Netflix is getting crushed in India, and it's all because of Amazon and Hotstar

Just over two years ago, Netflix announced that it would be vastly expanding its service globally, becoming available in 130 new markets. India was one of those markets, and with the service available in the country for well over 24 months, it's time to see what has worked (and what hasn't).

At the time, Netflix was the first major paid video streaming service to make its debut in India. There were local streaming platforms, but none had Netflix's scale nor content library. Netflix's basic tier — which allowed for 480p streaming on one device — cost ₹500 ($7.80) a month, with the two-screen HD plan costing ₹650 ($10) and the 4K package coming in at ₹800 ($12.50) a month.

Two years on, the pricing has remained the same, but what has changed is the arrival of Amazon Prime Video and local streaming service Hotstar. Both platforms have managed to make significant inroads in the country through a combination of aggressive pricing and strong content libraries.

Hotstar, for instance, has the digital rights to HBO shows in the country, and streams Game of Thrones episodes the same day they air in the U.S. That's obviously a huge pull, as is the fact that Hotstar has exclusive rights to stream cricket and football games in the country.

Then there's the issue of pricing: the base tier of Hotstar is free (albeit with ads), and there's a single premium tier that costs ₹199 a month ($3). For that price, you get access to over 40 HBO shows, which in itself is a pretty great deal. The service serves over 200 U.S.-based shows in total, not to mention a dizzying array of regional programming.

Netflix costs three times as much as Hotstar and eight times as much as Prime Video.

As for Amazon, the retailer has invested over $2 billion in India over the last two years as it seeks to overthrow homegrown Flipkart. One way to attract customers is with deep discounts, and no one does it better than the Seattle-based company. Amazon continually holds sales events where it significantly marks down hundreds of thousands of products, and its Prime membership in India is the best bargain you'll find on an e-commerce site.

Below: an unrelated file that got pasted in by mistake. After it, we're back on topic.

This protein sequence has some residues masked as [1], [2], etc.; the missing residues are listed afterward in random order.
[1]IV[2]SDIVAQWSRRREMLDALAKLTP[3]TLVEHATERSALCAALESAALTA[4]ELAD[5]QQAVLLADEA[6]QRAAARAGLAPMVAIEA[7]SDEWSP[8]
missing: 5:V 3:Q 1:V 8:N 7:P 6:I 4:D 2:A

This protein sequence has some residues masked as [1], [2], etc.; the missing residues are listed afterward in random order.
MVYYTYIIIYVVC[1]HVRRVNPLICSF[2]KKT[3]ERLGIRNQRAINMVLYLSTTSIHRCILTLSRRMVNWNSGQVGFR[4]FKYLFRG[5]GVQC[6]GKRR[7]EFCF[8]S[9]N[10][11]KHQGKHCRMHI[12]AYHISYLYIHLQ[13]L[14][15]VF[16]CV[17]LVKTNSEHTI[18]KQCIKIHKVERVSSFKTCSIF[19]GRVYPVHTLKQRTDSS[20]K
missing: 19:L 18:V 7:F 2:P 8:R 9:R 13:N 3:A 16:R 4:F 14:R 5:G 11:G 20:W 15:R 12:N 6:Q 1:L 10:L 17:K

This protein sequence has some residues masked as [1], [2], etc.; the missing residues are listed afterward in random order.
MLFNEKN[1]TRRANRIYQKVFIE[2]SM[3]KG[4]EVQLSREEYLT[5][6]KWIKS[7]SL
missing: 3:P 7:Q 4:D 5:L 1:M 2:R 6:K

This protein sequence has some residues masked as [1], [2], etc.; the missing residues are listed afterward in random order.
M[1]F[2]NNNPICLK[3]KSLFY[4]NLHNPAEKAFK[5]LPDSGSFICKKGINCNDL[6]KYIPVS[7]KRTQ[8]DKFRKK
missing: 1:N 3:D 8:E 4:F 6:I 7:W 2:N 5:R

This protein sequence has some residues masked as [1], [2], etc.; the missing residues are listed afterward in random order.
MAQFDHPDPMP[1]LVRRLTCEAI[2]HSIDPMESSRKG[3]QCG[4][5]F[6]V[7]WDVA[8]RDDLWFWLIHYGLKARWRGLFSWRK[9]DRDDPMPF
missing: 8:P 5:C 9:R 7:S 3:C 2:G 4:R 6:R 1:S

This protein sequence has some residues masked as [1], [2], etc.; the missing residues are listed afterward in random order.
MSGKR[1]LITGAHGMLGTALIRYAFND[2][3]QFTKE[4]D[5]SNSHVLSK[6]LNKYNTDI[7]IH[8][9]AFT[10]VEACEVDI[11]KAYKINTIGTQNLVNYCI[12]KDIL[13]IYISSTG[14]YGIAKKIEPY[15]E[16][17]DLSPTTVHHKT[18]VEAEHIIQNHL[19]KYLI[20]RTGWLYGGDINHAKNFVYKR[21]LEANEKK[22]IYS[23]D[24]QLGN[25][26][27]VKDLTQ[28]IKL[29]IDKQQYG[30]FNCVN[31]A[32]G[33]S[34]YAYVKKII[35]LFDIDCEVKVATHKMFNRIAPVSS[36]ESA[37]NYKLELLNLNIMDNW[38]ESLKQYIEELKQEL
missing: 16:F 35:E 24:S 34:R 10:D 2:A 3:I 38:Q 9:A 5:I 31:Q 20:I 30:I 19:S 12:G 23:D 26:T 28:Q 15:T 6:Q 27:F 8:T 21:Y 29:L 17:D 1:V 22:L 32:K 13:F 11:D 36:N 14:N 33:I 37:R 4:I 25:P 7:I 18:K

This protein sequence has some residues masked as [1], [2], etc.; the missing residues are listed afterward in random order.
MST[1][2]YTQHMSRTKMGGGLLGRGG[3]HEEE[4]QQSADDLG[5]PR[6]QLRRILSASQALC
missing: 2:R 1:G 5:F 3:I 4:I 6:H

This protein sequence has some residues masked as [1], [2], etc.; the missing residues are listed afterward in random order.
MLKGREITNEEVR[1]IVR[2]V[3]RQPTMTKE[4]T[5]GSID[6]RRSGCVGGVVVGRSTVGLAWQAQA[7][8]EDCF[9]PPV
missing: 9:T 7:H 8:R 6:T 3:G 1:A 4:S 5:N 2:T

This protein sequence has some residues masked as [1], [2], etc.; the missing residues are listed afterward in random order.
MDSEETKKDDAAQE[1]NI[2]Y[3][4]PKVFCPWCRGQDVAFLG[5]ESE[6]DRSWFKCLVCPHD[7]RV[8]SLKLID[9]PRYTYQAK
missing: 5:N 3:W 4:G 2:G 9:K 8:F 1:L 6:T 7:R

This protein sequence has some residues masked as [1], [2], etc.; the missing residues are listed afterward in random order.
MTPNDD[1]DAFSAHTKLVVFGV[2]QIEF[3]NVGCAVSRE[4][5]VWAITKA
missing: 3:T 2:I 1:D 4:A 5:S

While a yearly subscription to Prime is $99 in the U.S., it costs just ₹999 ($15.60) in India. That's the new price, after Amazon doubled it at the end of last year. For the first two years, Prime cost just ₹499 ($7.50) in the country, an unbelievable offer considering what the retailer gave away with the subscription.

A Prime subscription in India doesn't have all the benefits as its U.S. equivalent — Prime Reading isn't available here — but you do get free one-day delivery on hundreds of thousands of items, access to deals ahead of everyone else, and unlimited streaming with Prime Video. To put things into context, a yearly Prime subscription costs about the same as two months' worth of Netflix, and you get much more value for your money.

In a country where piracy is seen as a right, competitive pricing is the only way to get customers to switch over to legitimate streaming services. That sentiment is shared not only by Amazon and Hotstar, but also by Google and Apple. Play Music All Access launched in India last year, and the music subscription service costs just ₹99 ($1.50) per month. Similarly, Apple Music costs ₹120 ($1.90) a month in the country.